Joseph Spooner (cello), David Heyes (double bass) and Duncan Honeybourne (piano) perform piano and chamber music by Ruth Gipps (1921-1999).
Ruth Gipps was a remarkably versatile musician. She was a brilliant pianist who could and did triumphantly tackle the hallowed summits of the Brahms Second Concerto. She also toured nationwide as a freelance orchestral player during the dark days of the Second World War, as the second oboist and cor anglais player of the City of Birmingham Orchestra (CBO). Musicians with long memories remember her with fondness and fear as a spirited and pioneering conductor who, bruised and frustrated by the musical establishment's distrust of baton-wielding women, simply set up her own orchestras and ran them with remarkable drive and success for more than three decades. Gipps made her professional conducting debut at the Royal Festival Hall in 1957, and the London Repertoire Orchestra later the London Chanticleer Orchestra introduced many outstanding young soloists at the outset of their careers. Gipps's enterprises also gave a vibrant and much-needed platform to a significant tranche of neglected orchestral music, much of it by British composers working in traditional forms whose outputs had been sidelined by promoters in a culture then favouring the more assertively avant garde.
But this extraordinarily gifted musical polymath, a woman of powerful creative imagination and intense intellectual rigour, was first and foremost a composer. As memories of Gipps (or 'Wid', as she always liked to be called) recede with the passing years, we are left solely with her output of some eighty works as a memorial to her daring, questing, romantic spirit. Cast in a broad range of forms and genres, these are fastidious in craftsmanship, overwhelmingly tonal, invariably lyrical and poetic, and frequently deeply affecting. 'My music', she wrote, to her biographer Jill Halstead, 'is a follow-on from Vaughan Williams, Bliss and Walton the three giants of British music since the Second World War. All were great and inspired composers.' A vigorous exploration of Gipps's wide-ranging output certainly offers abundant evidence of a highly individual genius whose vivid and communicative personality is unmistakeably and strongly her own. Many influences are distilled in her work, but a full- blooded originality sings throughout. This recording delves into a selection of Gipps's chamber works, and presents her complete uvre for solo piano, to commemorate the centenary of her birth in 2021. It features her first work The Fairy Shoemaker and her last, the Sonata for double bass and piano, separated by some sixty-seven years.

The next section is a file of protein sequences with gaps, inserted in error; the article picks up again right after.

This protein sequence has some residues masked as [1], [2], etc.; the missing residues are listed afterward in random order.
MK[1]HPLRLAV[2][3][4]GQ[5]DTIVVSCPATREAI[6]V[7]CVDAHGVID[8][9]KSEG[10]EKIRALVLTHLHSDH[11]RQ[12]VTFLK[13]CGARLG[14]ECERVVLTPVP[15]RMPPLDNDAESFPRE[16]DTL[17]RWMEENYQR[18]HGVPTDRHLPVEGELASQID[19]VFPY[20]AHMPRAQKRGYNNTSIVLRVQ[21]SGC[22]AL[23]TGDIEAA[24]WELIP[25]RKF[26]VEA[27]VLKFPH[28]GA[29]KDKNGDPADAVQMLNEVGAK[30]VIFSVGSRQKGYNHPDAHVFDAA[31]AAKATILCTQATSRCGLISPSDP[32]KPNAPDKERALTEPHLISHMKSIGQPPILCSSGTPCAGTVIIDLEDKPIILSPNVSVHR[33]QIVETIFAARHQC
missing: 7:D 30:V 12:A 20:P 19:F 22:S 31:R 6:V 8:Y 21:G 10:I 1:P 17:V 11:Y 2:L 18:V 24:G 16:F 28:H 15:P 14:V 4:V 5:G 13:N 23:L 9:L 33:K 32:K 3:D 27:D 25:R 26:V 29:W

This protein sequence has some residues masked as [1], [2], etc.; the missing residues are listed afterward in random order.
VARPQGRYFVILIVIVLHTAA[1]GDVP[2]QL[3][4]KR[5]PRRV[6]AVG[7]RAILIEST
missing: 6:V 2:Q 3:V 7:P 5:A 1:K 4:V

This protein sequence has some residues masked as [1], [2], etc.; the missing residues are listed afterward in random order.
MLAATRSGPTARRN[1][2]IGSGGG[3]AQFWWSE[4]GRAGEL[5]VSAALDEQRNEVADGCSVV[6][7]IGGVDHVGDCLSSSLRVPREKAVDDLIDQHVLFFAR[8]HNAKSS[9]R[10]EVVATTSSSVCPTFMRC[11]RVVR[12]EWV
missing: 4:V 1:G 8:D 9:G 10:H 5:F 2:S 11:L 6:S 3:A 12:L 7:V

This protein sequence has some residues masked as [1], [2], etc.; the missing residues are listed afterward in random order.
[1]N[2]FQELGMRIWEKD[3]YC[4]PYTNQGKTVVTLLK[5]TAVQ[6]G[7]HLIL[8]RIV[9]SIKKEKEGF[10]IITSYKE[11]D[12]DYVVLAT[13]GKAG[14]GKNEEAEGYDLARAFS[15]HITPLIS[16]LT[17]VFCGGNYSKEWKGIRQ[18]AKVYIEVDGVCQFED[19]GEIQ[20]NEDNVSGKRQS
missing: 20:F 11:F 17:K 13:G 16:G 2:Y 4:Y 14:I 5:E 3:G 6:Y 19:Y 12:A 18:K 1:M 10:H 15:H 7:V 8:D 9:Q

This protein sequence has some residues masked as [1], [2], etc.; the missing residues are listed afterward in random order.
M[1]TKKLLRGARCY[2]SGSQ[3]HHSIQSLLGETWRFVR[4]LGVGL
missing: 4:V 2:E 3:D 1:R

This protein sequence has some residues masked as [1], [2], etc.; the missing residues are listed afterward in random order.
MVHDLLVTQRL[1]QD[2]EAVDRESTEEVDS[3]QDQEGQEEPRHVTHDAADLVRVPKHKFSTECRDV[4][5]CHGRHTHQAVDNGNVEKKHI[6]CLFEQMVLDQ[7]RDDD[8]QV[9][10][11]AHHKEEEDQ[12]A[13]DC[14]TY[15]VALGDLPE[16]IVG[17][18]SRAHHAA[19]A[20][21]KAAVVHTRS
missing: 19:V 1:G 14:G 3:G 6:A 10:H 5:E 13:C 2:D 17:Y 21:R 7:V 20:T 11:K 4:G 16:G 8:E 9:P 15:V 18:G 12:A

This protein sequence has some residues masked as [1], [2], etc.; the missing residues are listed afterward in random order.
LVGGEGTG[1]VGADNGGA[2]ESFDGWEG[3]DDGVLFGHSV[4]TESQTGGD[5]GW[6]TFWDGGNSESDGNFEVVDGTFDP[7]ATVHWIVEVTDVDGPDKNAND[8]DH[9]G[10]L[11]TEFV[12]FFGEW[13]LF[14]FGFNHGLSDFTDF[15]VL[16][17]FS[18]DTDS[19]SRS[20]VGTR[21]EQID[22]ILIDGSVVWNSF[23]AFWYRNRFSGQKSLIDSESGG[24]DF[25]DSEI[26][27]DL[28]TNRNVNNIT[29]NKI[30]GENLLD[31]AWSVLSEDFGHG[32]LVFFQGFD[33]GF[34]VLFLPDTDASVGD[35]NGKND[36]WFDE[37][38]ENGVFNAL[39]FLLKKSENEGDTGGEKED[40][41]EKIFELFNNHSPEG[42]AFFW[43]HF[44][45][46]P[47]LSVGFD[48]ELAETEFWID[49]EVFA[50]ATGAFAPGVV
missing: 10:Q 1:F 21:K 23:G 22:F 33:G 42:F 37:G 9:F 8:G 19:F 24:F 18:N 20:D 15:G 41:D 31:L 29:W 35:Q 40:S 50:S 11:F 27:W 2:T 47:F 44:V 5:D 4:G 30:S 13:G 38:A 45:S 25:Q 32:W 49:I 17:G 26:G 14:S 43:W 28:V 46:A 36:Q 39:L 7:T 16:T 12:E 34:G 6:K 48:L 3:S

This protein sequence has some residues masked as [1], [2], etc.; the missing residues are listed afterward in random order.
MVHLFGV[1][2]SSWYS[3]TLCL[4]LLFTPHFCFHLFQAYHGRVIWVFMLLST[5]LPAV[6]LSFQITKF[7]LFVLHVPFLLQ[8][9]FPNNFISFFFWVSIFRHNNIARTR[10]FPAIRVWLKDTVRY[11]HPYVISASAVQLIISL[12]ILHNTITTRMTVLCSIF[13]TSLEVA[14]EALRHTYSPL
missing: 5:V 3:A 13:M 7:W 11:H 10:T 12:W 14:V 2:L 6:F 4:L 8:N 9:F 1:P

Recorded at Holy Trinity Church, Hereford, UK, on 25 October 2020 (Cello Sonata, works for solo piano) and 28 March 2021 (Scherzo and Adagio); and at Cheap Street Church, Sherborne, Dorset, UK, on 27 July 2021 (works for double bass).